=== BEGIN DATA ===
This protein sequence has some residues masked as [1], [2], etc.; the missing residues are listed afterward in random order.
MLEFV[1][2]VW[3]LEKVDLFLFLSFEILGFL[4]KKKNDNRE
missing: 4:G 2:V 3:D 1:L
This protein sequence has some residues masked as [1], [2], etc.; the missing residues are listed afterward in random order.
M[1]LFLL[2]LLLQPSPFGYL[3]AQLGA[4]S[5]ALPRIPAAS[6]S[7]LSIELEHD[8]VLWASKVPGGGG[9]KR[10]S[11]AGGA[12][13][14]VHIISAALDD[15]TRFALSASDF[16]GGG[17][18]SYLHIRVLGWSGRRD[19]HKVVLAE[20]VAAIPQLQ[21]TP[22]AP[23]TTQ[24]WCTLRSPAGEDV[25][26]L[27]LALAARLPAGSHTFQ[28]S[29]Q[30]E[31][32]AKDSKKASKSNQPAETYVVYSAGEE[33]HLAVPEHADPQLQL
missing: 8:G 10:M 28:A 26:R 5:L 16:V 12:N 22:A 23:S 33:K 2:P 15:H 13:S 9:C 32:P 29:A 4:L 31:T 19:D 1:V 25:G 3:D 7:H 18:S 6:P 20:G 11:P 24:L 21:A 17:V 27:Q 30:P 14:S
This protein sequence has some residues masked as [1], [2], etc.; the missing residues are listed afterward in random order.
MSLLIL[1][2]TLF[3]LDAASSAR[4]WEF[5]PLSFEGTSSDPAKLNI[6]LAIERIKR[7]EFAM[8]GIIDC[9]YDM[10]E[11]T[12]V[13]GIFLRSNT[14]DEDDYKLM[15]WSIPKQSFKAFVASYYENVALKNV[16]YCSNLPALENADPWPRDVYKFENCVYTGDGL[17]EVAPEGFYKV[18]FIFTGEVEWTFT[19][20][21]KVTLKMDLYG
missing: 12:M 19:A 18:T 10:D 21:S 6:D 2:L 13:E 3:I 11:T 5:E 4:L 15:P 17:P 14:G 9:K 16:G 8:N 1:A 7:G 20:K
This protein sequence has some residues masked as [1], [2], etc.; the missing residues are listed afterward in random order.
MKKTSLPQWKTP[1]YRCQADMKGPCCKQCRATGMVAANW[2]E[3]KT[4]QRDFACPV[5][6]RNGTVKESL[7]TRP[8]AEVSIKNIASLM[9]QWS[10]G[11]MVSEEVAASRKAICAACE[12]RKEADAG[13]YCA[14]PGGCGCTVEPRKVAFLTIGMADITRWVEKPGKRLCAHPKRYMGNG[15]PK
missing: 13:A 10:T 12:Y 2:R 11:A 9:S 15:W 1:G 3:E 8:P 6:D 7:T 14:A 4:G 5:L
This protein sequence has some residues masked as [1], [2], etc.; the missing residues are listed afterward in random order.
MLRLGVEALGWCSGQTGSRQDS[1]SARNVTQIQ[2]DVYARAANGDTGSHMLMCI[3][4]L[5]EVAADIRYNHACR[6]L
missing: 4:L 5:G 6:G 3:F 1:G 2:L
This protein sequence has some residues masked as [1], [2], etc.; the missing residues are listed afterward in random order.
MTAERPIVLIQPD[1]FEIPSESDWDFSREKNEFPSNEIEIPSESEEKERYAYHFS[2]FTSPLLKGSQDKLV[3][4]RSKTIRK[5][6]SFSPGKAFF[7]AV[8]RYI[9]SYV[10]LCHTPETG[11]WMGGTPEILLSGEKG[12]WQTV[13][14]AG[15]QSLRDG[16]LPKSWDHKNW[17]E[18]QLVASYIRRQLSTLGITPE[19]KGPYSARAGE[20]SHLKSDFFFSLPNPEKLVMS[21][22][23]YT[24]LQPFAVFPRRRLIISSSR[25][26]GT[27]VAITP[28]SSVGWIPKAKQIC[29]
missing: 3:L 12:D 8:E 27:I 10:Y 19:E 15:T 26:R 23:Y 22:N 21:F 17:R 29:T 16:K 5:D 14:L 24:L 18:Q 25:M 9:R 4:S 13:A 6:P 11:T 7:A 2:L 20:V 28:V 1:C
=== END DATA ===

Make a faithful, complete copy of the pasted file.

This protein sequence has some residues masked as [1], [2], etc.; the missing residues are listed afterward in random order.
MLEFV[1][2]VW[3]LEKVDLFLFLSFEILGFL[4]KKKNDNRE
missing: 4:G 2:V 3:D 1:L
This protein sequence has some residues masked as [1], [2], etc.; the missing residues are listed afterward in random order.
M[1]LFLL[2]LLLQPSPFGYL[3]AQLGA[4]S[5]ALPRIPAAS[6]S[7]LSIELEHD[8]VLWASKVPGGGG[9]KR[10]S[11]AGGA[12][13][14]VHIISAALDD[15]TRFALSASDF[16]GGG[17][18]SYLHIRVLGWSGRRD[19]HKVVLAE[20]VAAIPQLQ[21]TP[22]AP[23]TTQ[24]WCTLRSPAGEDV[25][26]L[27]LALAARLPAGSHTFQ[28]S[29]Q[30]E[31][32]AKDSKKASKSNQPAETYVVYSAGEE[33]HLAVPEHADPQLQL
missing: 8:G 10:M 28:A 26:R 5:L 16:V 12:N 22:A 23:S 33:K 2:P 15:H 13:S 9:C 32:P 29:A 4:L 31:T 19:D 1:V 25:G 3:D 7:H 18:S 6:P 20:G 11:P 24:L 21:A 17:V 27:Q 30:P 14:S
This protein sequence has some residues masked as [1], [2], etc.; the missing residues are listed afterward in random order.
MSLLIL[1][2]TLF[3]LDAASSAR[4]WEF[5]PLSFEGTSSDPAKLNI[6]LAIERIKR[7]EFAM[8]GIIDC[9]YDM[10]E[11]T[12]V[13]GIFLRSNT[14]DEDDYKLM[15]WSIPKQSFKAFVASYYENVALKNV[16]YCSNLPALENADPWPRDVYKFENCVYTGDGL[17]EVAPEGFYKV[18]FIFTGEVEWTFT[19][20][21]KVTLKMDLYG
missing: 12:M 19:A 18:T 10:D 21:S 6:D 2:L 13:E 3:I 11:T 5:E 4:L 15:P 17:P 14:G 9:K 16:G 8:N 1:A 7:G 20:K
This protein sequence has some residues masked as [1], [2], etc.; the missing residues are listed afterward in random order.
MKKTSLPQWKTP[1]YRCQADMKGPCCKQCRATGMVAANW[2]E[3]KT[4]QRDFACPV[5][6]RNGTVKESL[7]TRP[8]AEVSIKNIASLM[9]QWS[10]G[11]MVSEEVAASRKAICAACE[12]RKEADAG[13]YCA[14]PGGCGCTVEPRKVAFLTIGMADITRWVEKPGKRLCAHPKRYMGNG[15]PK
missing: 13:A 10:T 12:Y 2:R 11:A 9:S 15:W 1:G 3:E 8:P 6:D 7:T 14:A 4:G 5:L
This protein sequence has some residues masked as [1], [2], etc.; the missing residues are listed afterward in random order.
MLRLGVEALGWCSGQTGSRQDS[1]SARNVTQIQ[2]DVYARAANGDTGSHMLMCI[3][4]L[5]EVAADIRYNHACR[6]L
missing: 4:L 5:G 6:G 3:F 1:G 2:L
This protein sequence has some residues masked as [1], [2], etc.; the missing residues are listed afterward in random order.
MTAERPIVLIQPD[1]FEIPSESDWDFSREKNEFPSNEIEIPSESEEKERYAYHFS[2]FTSPLLKGSQDKLV[3][4]RSKTIRK[5][6]SFSPGKAFF[7]AV[8]RYI[9]SYV[10]LCHTPETG[11]WMGGTPEILLSGEKG[12]WQTV[13][14]AG[15]QSLRDG[16]LPKSWDHKNW[17]E[18]QLVASYIRRQLSTLGITPE[19]KGPYSARAGE[20]SHLKSDFFFSLPNPEKLVMS[21][22][23]YT[24]LQPFAVFPRRRLIISSSR[25][26]GT[27]VAITP[28]SSVGWIPKAKQIC[29]
missing: 3:L 12:D 8:E 27:I 10:Y 19:E 15:T 26:R 23:Y 22:N 21:F 17:R 29:T 16:K 5:D 14:L 24:L 18:Q 25:M 9:R 4:S 13:A 6:P 11:T 7:A 2:L 20:V 28:V 1:C